System integrators – companies that create large-scale and commercial and industrial battery energy storage system (BESS) solutions to order – have driven the market’s rapid growth so far but face a diversifying landscape marked by competition and consolidation in the years ahead.
That’s the assessment of Julian Jansen, associate director at IHS Markit’s Gas, Power and Energy Futures Consulting team, who has written a feature article examining the dynamics of the system integration space for our technical journal, PV Tech Power. IHS Markit believes that grid-connected energy storage installations will triple between 2020 and 2025, reaching nearly 50GWh a year of installations in that time.
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During that time, despite the continuing decline of hardware prices including batteries and balance of plant components, annual hardware revenues are expected to get close to US$9.5 billion, more than doubling from US$4.2 billion in 2020. The industry's growth is accelerating competition and although there has been some consolidation already – and more expected – investment continues to flow into the space.
Jansen noted in his article that while there are many system integration players out there, a small handful including Tesla, NEC Energy Solutions and Fluence have held a leading position. However, the “system integrator landscape will further diversify” in future and competition will grow, Jansen said. One prominent example is that major solar inverter manufacturers such as SMA Sunbelt and Sungrow have entered the market via their solar-plus-storage project pipelines.
Indeed NEC has already begun its exit from the industry, despite being identified as the market leader in the US for some time. In that US market Tesla and Fluence remain strong, while Oregon’s Powin Energy and Finland-headquartered Wartsila have emerged alongside them as leaders: each of those players has “rapidly expanding project pipelines,” Jansen wrote.
In China, meanwhile, another of the “selected regional pockets” of the world in which energy storage has already risen rapidly, the scene is largely dominated by local players, and while the upstream supply chain for energy storage is “highly diverse”, with many suppliers of batteries and inverters in particular, the system integrator landscape downstream is more consolidated.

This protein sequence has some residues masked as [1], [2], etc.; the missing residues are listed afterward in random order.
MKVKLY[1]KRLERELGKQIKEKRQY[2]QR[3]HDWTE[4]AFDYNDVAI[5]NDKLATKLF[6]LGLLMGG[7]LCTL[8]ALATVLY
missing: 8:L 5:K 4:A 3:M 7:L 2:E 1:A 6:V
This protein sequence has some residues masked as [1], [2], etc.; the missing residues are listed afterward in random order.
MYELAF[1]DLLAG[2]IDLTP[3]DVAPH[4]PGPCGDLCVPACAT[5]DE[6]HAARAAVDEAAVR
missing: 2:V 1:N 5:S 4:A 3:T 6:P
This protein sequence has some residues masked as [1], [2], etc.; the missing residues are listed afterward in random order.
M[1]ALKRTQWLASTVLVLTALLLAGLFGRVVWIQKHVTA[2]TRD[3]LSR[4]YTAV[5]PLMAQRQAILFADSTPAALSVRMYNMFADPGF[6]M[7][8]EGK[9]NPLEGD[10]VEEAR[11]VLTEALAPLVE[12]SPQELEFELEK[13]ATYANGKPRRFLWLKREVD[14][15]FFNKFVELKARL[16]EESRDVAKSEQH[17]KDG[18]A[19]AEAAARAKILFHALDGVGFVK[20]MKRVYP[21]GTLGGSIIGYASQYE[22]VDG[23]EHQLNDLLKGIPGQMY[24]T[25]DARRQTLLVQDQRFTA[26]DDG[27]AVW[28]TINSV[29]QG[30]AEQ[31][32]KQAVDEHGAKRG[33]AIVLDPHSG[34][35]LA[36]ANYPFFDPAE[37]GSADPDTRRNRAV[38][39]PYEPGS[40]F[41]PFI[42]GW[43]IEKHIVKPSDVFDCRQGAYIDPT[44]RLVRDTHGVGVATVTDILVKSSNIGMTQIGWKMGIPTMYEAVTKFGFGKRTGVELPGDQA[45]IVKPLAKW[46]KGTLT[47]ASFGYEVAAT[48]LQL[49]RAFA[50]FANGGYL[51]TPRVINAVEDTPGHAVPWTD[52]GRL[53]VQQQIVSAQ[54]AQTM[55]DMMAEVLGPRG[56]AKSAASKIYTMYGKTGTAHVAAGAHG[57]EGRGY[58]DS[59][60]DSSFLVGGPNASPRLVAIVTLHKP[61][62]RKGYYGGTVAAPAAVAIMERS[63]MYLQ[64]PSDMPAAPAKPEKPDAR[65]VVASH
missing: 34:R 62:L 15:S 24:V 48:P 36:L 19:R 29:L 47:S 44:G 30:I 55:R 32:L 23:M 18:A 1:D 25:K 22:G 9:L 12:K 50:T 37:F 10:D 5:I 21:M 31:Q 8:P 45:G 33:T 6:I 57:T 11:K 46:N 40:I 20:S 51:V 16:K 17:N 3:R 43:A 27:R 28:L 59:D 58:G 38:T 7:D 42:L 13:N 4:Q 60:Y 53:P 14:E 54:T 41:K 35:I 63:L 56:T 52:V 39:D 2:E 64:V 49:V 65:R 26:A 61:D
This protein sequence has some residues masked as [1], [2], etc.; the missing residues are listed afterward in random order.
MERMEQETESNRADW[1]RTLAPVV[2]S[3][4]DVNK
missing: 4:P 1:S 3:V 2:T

System integrators have the upper hand – for now
Looking ahead, Jansen noted that an influx of new market entrants is increasing competition among system integrators. One way new participants that might come from the battery or inverter manufacturing space can gain a competitive edge is by “forward integration” to supplying the full BESS, meaning that they can develop more and more standardised solutions. Jansen wrote that “this trend is being amplified by increasing commoditisation and decreasing margins in their core component business”.
Another change in market dynamics that has occurred already on a small scale, that could become a bigger trend, is that project developers and independent power producers (IPPs), which are currently a major portion of the large-scale energy storage system integrators’ customer base, could “take a growing role in system design and engineering responsibilities to improve projects margins,” in other words, taking on more of the roles traditionally associated with system integrators for themselves.
However, Jansen wrote, for now, system integrators already within the industry have a head start of experiences and competencies in dealing with many of the complex and unique challenges associated with designing and delivering BESS to projects globally. The analyst predicts that – within the next five years at least – “the system integrator model will not become obsolete”.
EXPLAINED: What is a system integrator?
By Julian Jansen, Associate Director in the Gas, Power and Energy Futures Consulting team at IHS Markit
- A system integrator is a company that specialises in combining component subsystems and ensuring that these subsystems function together as a whole.
- In the energy storage industry, a system integrator supplies the full battery energy storage system (BESS). As such it is usually responsible for procuring individual components, primarily the battery modules / racks, power conversion system (PCS) and other balance of plant; assembling the system; providing a wrap on warranties; integrating the controls and energy management system (EMS); often providing project design and engineering expertise; and providing operation, monitoring and maintenance services.
- As the industry continues to evolve, many system integrators vary in the degree of both upstream and downstream integration, with specific responsibilities often varying by contract and customer requirements.
To read Julian Jansen's article, 'The future of the energy storage system integrator in a maturing industry', as well as the other technical papers and feature articles across 89 pages in PV Tech Power Volume 25, visit the PV Tech Store to download or subscribe.